Columnist image
Josh Lewenberg

TSN Raptors Reporter


Sharing the court roughly 60 minutes before tip-off, Toronto Raptors centres Precious Achiuwa and Khem Birch got some pre-game work in with a few assistant coaches.

The former launched three-pointers from the top of the arc, while the latter worked on his post moves and simulated pick and rolls from the elbow. It would’ve been a welcome sight for Raptors head coach Nick Nurse, who spent most of last season searching for an answer at the centre position, an answer that didn’t come until Birch was added to the roster in April.

The Raptors didn’t go out and sign a high-profile big man in free agency this summer. They were unsuccessful in moving up on draft night and didn’t land centre prospect Evan Mobley, who went to Cleveland with the third-overall pick. They don’t have a seven-footer on the roster. In fact, they don’t have anybody taller 6-foot-9.

Still, when you consider the state of Toronto’s frontcourt at this juncture last season, their current situation sure feels like a luxury.

With Achiuwa coming over from Miami in the Kyle Lowry sign-and-trade, and Birch – who was re-signed this summer – recently granted clearance from the league’s health and safety protocol, Monday’s exhibition contest was Nurse’s first chance to get a look at his new centre tandem. It also offered us a glimpse at how he plans to use the two bigs when the ball goes up for real next Wednesday.

“I think ideally, between [Birch] and Precious, between the two of them, they're gonna have to man that [centre] spot,” Nurse said ahead of his team’s penultimate pre-season game, a 107-92 win over the Houston Rockets. “I wouldn't say it's 24 [minutes] and 24 [minutes] but I think that plus or minus three or four [minutes] either way each night, depending on who we're playing and what's going on, is probably ideally what we're looking at there.”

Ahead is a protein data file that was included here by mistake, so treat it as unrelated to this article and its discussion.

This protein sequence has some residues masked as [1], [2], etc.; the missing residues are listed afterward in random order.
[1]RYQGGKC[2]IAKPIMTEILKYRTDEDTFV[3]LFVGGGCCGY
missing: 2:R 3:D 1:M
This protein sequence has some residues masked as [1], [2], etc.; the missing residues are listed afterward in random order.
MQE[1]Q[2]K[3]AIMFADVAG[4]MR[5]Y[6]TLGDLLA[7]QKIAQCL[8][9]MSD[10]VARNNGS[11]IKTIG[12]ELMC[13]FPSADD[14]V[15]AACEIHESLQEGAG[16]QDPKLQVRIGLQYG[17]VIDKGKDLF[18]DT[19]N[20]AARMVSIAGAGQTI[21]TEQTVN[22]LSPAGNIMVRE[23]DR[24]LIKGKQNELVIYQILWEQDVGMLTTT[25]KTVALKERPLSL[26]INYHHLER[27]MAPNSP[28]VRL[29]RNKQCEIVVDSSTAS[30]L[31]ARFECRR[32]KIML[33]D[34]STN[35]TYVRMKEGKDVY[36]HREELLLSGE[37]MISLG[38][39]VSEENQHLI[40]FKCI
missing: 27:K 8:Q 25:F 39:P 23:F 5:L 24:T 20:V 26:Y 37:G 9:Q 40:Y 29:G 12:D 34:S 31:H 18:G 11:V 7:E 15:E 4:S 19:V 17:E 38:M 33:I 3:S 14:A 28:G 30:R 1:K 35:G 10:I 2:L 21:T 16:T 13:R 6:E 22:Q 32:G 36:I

Coming into camp, Birch was a strong favourite to open the season as the starting centre, given his familiarity with Nurse’s system and his fit with the first unit a year ago (in 92 minutes together, Birch and the starters outscored opponents by 23.1 point per 100 possessions). However, the 29-year-old and Montreal native has been away from the team since he and his family tested positive for COVID-19 shortly after getting back to Toronto in mid-September.

Fortunately, Birch and his wife are both fully vaccinated. They experienced minor symptoms – a loss of smell and some fatigue – and his young daughter was asymptomatic.

“If we weren’t [fully vaccinated] it probably would have been worse,” Birch said Monday morning.

He was cleared to re-join the club over the weekend, and while the Raptors are certainly happy to have him back – especially with Pascal Siakam and Chris Boucher sidelined to start the campaign – Achiuwa has seized the opportunity in his absence.

The 22-year-old has been a bright spot in camp. Coming off a double-double of 13 points and 13 rebounds in Saturday’s loss to Boston, Achiuwa scored 17 points on 7-for-11 shooting against the Rockets.

Playing sparingly as a rookie in Miami last year, Achiuwa was known primarily for his effort and energy on defence and on the boards. The Raptors, who had targeted him in the 2020 draft before he went to the Heat with the 20th pick, believed he could do more. They’ve empowered him to push the limits of his game, same as they did for Birch late last season.

After spending three and a half years in Orlando, 12 of the 13 highest-scoring games of Birch’s NBA career came in his 19 contests with Toronto. He handled the ball more than he ever did with the Magic. He took more threes. Now they’re encouraging Achiuwa to do the same.